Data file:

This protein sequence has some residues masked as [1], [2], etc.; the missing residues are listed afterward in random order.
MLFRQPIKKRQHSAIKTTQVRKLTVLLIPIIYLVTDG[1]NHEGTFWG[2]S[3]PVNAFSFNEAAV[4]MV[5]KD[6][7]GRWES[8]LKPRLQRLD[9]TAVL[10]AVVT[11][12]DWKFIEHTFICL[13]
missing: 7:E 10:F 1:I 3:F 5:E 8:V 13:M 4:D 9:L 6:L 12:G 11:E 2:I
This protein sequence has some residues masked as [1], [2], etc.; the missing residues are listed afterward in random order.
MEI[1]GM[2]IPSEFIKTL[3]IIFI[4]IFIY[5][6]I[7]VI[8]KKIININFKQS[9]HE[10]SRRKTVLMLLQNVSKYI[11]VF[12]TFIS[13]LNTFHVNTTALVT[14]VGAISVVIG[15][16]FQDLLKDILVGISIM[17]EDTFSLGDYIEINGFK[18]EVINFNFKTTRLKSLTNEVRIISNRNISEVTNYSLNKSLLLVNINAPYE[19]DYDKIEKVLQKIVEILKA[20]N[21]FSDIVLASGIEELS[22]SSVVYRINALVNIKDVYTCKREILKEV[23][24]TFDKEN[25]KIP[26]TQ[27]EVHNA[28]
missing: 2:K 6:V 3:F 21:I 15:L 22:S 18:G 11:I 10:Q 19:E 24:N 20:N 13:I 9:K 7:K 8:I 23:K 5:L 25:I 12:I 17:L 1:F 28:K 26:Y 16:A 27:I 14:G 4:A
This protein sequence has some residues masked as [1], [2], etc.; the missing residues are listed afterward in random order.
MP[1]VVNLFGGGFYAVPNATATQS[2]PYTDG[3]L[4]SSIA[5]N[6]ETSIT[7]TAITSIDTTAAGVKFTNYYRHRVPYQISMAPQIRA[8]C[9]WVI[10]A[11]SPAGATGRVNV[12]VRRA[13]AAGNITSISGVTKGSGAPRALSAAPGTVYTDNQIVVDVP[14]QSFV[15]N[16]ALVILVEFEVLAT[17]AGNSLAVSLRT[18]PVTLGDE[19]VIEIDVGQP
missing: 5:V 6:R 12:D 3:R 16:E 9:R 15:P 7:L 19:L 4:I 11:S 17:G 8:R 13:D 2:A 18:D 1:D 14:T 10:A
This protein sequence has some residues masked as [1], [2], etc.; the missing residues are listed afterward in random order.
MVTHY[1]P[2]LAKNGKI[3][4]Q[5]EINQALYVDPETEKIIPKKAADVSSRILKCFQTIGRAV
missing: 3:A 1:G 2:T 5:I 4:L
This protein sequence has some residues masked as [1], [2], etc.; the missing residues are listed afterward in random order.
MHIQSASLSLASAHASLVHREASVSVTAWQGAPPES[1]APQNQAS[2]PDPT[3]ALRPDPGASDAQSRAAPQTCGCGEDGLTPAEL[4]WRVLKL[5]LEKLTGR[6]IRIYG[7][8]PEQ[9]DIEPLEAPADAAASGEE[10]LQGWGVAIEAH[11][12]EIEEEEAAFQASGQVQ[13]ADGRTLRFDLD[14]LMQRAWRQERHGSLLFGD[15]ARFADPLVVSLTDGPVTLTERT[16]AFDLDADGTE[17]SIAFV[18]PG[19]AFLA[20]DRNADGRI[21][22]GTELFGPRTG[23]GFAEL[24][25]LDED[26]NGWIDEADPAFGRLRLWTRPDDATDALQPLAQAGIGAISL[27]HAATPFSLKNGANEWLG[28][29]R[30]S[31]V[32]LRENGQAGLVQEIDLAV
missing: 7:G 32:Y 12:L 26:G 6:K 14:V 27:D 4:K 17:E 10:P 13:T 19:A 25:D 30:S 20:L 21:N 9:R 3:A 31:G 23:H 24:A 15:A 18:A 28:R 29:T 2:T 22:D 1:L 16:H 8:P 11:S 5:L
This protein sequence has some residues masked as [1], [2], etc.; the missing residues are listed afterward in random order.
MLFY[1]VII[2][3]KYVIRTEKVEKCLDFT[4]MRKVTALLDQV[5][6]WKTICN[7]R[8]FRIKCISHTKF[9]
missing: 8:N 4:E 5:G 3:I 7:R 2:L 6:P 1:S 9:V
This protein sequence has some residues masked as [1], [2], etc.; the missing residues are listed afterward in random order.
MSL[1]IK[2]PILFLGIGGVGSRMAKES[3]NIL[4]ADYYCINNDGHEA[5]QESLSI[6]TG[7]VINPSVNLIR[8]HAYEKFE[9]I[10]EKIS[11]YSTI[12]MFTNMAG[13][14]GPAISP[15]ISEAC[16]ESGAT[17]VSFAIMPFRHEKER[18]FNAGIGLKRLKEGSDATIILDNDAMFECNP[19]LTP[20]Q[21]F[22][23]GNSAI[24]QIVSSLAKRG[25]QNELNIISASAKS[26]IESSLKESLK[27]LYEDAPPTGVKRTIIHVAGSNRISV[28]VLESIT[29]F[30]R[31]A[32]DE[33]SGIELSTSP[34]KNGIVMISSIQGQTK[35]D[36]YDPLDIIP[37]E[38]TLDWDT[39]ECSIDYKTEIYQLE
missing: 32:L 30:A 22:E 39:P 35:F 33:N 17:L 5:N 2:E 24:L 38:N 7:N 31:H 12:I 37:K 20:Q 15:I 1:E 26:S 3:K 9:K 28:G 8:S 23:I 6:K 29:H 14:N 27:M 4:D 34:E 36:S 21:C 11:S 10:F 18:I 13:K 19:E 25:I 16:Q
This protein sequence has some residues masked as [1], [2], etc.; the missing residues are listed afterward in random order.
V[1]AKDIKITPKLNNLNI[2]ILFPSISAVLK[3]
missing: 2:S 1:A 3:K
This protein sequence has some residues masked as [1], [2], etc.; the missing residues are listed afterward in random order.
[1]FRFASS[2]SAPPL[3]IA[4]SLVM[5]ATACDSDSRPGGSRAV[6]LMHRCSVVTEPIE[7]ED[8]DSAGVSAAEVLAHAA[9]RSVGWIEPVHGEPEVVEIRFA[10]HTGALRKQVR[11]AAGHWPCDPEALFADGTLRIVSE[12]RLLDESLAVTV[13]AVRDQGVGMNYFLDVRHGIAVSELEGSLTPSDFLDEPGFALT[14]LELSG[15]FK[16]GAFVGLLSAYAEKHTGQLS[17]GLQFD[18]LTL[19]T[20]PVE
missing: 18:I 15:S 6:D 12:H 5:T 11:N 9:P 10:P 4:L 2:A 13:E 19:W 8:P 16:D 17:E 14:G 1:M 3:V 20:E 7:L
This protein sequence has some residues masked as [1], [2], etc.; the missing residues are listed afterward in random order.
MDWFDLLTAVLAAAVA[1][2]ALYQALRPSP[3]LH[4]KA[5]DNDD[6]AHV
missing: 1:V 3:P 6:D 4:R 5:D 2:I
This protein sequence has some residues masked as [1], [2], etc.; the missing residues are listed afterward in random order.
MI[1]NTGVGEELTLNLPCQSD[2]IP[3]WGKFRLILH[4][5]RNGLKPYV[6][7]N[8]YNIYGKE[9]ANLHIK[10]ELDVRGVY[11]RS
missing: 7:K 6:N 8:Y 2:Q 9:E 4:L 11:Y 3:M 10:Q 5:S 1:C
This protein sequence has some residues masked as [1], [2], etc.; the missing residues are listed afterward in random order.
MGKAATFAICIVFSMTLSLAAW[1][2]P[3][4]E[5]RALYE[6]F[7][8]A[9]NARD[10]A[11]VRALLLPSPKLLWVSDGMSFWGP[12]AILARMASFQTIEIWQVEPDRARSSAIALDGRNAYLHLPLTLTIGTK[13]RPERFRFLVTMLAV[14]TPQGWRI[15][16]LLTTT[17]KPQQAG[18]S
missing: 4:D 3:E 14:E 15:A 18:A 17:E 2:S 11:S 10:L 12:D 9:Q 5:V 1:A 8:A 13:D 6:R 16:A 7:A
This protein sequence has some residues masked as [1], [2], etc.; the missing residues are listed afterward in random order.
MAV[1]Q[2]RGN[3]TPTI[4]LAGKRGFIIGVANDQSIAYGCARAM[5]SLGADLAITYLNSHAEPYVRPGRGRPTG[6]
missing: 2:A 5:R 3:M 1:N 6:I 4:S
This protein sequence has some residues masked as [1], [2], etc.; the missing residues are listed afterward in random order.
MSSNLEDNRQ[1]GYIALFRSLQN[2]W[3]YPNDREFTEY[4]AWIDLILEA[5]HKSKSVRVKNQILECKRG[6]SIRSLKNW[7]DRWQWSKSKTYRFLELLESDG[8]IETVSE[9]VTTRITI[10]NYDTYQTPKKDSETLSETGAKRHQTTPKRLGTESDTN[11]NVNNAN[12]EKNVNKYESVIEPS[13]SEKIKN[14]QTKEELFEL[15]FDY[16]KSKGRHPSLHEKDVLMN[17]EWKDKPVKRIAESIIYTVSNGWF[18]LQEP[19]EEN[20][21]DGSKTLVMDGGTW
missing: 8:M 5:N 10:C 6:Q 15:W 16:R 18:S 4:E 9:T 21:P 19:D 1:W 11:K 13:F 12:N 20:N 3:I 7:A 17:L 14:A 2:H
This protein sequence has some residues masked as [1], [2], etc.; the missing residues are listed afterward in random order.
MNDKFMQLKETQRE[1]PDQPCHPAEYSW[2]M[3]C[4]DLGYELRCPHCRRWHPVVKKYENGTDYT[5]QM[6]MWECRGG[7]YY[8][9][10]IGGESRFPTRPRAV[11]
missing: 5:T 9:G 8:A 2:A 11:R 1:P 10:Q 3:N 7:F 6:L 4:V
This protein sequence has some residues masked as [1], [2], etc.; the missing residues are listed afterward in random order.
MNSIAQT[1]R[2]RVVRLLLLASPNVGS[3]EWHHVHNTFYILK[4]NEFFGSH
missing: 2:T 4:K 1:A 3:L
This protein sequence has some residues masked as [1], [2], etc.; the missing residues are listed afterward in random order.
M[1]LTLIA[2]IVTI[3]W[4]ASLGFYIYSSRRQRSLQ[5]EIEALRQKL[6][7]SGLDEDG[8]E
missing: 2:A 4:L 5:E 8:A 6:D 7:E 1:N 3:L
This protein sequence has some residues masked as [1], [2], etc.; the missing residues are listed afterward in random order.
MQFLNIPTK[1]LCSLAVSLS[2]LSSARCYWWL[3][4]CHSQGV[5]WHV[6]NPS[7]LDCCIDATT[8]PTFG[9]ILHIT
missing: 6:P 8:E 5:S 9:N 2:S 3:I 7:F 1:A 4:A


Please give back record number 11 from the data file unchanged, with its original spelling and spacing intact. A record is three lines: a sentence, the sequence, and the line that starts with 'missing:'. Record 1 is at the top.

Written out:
This protein sequence has some residues masked as [1], [2], etc.; the missing residues are listed afterward in random order.
MI[1]NTGVGEELTLNLPCQSD[2]IP[3]WGKFRLILH[4][5]RNGLKPYV[6][7]N[8]YNIYGKE[9]ANLHIK[10]ELDVRGVY[11]RS
missing: 7:K 6:N 8:Y 2:Q 9:E 4:L 11:Y 3:M 10:Q 5:S 1:C